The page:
# Applied Econometrics

ABC credit union is a small financial services co-operative. Its members save with it and it
lends out these savings to other members. It aims to make enough income from loan
interest to run the organisation and pay its members a dividend on their savings.
Clearly, a key issue is ensuring that its loans are repaid in full. To that end, it is important
that it understands the risk factors that make a loan more likely to go into default. It has
supplied data on its previous loans, in the attached Excel file, and would like you to identify
the factors that increase the risk of a default. It is particularly interested in the impact of
the affordability of loan repayments on the likelihood of default
More specifically, you should:
1. Use logistic regression to identify the impact of affordability on the likelihood of
default (note that the credit union has not supplied information about members’
income directly, but instead has supplied a measure of deprivation of the local area
in which the member lives, that you must use as a proxy);
2. Use logistic regression more generally to identify the impact of each of the factors
included in the data on the likelihood of default;
3. Develop a model that will predict the likelihood of a default for specific members;
and
4. Use the model to give your best estimate of the likelihood of default for:
a. A 23 year old man borrowing £2,000 at 12.7% annual percentage rate (APR),
repaying monthly over 3 years, if the man has been a member for 2 years and
lives in a deprived area (say IMD = 50).
b. A 49 year old woman borrowing £500 at 26.8% APR, repaying weekly over a
year, if she has been a member for 10 years and lives in an affluent area (say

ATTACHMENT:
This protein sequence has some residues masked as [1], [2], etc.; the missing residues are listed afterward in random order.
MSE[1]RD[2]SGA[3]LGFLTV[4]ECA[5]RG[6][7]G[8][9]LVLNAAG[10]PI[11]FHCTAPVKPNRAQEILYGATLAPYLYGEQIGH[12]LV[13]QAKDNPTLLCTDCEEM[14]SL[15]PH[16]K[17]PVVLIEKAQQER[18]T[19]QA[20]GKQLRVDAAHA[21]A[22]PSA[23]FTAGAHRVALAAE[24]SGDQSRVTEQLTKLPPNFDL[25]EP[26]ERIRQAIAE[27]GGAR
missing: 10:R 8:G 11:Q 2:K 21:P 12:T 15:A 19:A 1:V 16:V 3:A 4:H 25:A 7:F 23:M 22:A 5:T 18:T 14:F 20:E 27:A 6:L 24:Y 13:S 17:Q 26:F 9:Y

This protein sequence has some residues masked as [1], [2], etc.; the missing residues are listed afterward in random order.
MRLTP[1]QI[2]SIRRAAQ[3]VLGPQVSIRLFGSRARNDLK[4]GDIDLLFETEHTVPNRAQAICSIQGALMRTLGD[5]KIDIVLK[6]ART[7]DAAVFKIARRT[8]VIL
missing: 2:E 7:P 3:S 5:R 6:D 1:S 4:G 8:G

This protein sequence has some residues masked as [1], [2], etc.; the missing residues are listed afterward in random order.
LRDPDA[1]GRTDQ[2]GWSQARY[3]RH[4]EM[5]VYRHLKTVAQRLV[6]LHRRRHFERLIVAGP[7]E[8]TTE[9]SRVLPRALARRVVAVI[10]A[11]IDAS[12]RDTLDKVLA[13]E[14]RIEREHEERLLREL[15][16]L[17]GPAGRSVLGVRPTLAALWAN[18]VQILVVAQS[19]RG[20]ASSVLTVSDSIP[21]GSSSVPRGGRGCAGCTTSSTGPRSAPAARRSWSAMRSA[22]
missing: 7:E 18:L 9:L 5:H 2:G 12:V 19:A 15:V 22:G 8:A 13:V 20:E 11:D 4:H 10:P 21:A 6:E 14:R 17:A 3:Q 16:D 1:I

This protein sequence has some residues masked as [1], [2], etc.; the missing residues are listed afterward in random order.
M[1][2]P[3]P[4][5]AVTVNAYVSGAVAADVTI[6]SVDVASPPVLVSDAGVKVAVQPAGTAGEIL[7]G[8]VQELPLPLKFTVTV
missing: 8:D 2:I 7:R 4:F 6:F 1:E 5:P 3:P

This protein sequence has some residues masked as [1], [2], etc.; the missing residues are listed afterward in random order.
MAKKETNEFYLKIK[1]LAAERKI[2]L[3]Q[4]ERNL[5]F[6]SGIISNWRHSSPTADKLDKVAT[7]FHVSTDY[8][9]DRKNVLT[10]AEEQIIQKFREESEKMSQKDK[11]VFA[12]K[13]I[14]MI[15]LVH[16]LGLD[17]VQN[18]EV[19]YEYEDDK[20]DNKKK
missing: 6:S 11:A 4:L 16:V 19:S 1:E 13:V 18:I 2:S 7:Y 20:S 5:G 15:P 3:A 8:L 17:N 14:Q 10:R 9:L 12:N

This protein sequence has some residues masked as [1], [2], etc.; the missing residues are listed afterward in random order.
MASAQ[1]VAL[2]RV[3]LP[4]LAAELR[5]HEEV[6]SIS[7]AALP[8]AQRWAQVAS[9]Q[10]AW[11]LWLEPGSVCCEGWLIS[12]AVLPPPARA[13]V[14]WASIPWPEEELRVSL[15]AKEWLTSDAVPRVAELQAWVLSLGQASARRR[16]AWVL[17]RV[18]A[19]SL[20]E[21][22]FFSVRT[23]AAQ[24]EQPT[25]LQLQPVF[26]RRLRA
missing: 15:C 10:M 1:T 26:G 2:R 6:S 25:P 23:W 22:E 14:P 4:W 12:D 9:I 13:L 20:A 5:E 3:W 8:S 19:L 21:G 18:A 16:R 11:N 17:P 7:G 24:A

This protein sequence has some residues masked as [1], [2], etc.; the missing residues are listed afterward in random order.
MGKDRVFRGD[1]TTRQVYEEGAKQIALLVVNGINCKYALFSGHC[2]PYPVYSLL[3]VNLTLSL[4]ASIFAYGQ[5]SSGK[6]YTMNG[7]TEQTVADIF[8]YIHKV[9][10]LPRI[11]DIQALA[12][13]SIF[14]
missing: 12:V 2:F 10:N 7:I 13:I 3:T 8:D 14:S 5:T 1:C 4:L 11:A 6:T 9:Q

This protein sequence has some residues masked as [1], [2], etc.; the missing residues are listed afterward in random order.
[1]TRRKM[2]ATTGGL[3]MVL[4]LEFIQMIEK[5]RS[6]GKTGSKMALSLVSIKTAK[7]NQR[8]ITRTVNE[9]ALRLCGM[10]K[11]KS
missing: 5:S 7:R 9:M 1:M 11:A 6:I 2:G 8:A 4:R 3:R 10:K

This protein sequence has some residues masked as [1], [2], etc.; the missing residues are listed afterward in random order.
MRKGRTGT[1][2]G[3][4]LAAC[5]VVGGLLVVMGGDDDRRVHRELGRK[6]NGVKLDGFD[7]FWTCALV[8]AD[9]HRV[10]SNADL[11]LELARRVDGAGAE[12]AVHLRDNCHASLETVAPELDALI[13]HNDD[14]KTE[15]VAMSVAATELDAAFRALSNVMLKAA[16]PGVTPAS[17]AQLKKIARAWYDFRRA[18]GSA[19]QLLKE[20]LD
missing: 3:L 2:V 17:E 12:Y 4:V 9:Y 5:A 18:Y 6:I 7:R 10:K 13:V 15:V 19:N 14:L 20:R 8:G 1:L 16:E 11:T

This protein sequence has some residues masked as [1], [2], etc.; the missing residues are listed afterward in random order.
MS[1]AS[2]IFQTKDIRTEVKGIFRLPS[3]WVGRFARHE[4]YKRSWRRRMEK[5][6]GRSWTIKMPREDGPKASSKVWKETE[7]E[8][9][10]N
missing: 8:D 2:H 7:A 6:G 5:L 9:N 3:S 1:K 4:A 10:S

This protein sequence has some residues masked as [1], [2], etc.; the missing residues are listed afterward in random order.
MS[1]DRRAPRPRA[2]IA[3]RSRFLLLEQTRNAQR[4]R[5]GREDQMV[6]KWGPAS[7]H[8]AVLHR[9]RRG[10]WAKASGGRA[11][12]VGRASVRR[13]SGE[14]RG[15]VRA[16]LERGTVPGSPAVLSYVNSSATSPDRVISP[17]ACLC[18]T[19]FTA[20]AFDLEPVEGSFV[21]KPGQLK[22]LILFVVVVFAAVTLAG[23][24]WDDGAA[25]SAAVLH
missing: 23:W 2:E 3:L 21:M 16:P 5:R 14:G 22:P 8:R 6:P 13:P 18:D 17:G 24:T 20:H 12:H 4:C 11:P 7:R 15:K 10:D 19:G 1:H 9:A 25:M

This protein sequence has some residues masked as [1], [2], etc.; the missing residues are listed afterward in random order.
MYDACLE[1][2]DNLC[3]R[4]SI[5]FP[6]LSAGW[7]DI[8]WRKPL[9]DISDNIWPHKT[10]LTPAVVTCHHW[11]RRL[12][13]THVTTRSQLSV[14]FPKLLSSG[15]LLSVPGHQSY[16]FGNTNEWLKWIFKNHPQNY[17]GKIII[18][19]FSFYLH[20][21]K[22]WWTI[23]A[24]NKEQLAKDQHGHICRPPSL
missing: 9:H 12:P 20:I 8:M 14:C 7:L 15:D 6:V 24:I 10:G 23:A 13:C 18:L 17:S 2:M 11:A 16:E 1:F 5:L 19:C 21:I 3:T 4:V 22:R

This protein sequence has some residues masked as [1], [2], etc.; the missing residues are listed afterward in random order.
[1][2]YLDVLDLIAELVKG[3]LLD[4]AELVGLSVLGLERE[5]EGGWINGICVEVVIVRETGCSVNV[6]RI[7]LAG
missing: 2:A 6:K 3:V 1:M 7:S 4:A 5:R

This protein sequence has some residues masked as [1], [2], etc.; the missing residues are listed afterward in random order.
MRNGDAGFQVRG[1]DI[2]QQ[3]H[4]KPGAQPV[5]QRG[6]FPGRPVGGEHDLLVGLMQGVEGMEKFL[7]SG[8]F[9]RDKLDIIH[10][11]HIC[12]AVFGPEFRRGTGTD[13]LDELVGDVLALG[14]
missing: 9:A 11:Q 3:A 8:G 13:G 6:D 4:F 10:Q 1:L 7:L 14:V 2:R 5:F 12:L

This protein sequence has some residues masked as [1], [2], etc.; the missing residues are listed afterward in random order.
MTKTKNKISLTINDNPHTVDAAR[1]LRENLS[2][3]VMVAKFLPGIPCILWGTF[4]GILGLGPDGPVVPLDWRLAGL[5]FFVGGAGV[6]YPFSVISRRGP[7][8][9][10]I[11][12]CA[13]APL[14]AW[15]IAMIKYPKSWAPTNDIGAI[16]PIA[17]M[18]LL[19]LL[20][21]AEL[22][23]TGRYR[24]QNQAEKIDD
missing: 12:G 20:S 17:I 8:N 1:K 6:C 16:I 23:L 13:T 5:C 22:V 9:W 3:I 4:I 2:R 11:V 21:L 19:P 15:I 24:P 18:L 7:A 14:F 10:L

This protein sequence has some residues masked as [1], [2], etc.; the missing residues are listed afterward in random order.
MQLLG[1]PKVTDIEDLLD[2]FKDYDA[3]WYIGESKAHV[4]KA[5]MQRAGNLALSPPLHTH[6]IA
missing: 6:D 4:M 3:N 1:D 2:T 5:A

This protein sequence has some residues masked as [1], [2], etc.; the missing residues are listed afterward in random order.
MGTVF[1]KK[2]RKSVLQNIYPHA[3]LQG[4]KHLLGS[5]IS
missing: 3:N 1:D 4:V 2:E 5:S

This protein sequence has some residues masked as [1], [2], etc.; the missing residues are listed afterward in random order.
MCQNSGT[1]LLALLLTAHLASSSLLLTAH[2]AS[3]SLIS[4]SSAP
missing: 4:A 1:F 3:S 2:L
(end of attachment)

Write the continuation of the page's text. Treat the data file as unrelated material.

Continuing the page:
IMD = 6).
5. Write a report on what you have done, including recommendations on how the
report and explain how it can be use it to predict bad debt in a particular case.
Notes on the data
These are real data, so you may expect to find some problems (missing or implausible
values, for example, or the data not in the format you need) and will need to decide how to
deal with this. You will have to make assumptions and your report should be clear what
these are.
The data may be interpreted as follows:
Loan Number Self-explanatory
Member Status A flag: A = active adult member; B = bad debtor; L = former
member who has now left; Z = dormant member (no
outstanding loan and no transactions on any account for at
least a year).
DOB Date of Birth.
DOJ Date the member joined the credit union..
Sex Male (M) or Female (F).
IMD Index of Multiple Deprivation: A measure of the level of
deprivation of a neighbourhood, higher numbers being
more deprived. This is a proxy for the likely affluence of
the member.
Date Loan Granted Self-explanatory.
Balance Pre Last Loan The balance of the member’s loan account before the last
loan was granted. This will be non-zero if the member was
granted another loan before the previous one was fully
repaid (a top up loan).
Last Loan Value The amount of the last loan.
Repayment Frequency The frequency of repayments: weekly (W), fortnightly (F)
or monthly (M).
Repayment Amount The amount repaid (including interest) at each repayment.
Repayment Term Number of scheduled repayments.
Days In Arrears The number of days since the last payment was due. Note
that loans that have been written off (member status ‘B’)
will not be shown as in arrears but are still bad debts.
Arrears Value The amount by which payments are overdue.
Balance The current loan balance.
Rate (%) The interest rate. Note this is given as simple interest (so
24% is equivalent to 2% a month, which is what the credit
union charges), whereas the interest charged is compound
(so 2% a month is 26.8% as an APR). Look up APR if you
are not sure what this means There is, of course, an exact
relationship between the loan amount, the loan duration,
the repayment frequency, the repayment amount and the
interest rate, so if any 4 of these are know the 5th can be
calculated. Usually, the loan amount, duration, interest
rate and repayment frequency are agreed between the
credit union and the member, and the repayment amount
calculated. Occasionally, the repayment amount may be
agreed and the duration calculated.
You will note that there is no indicator for a bad debt, so you will need to create one. A loan
of any member with Status ‘B’ has been written off by the credit union and is, therefore, a
bad debt. A loan one or more days in arrears is also technically in default but there are all
sorts of reasons why this can happen for perfectly innocent reasons. Usually, the credit
union does not consider loans to be in default until they are 90 days or more in arrears, so
these too can be treated as a bad debt.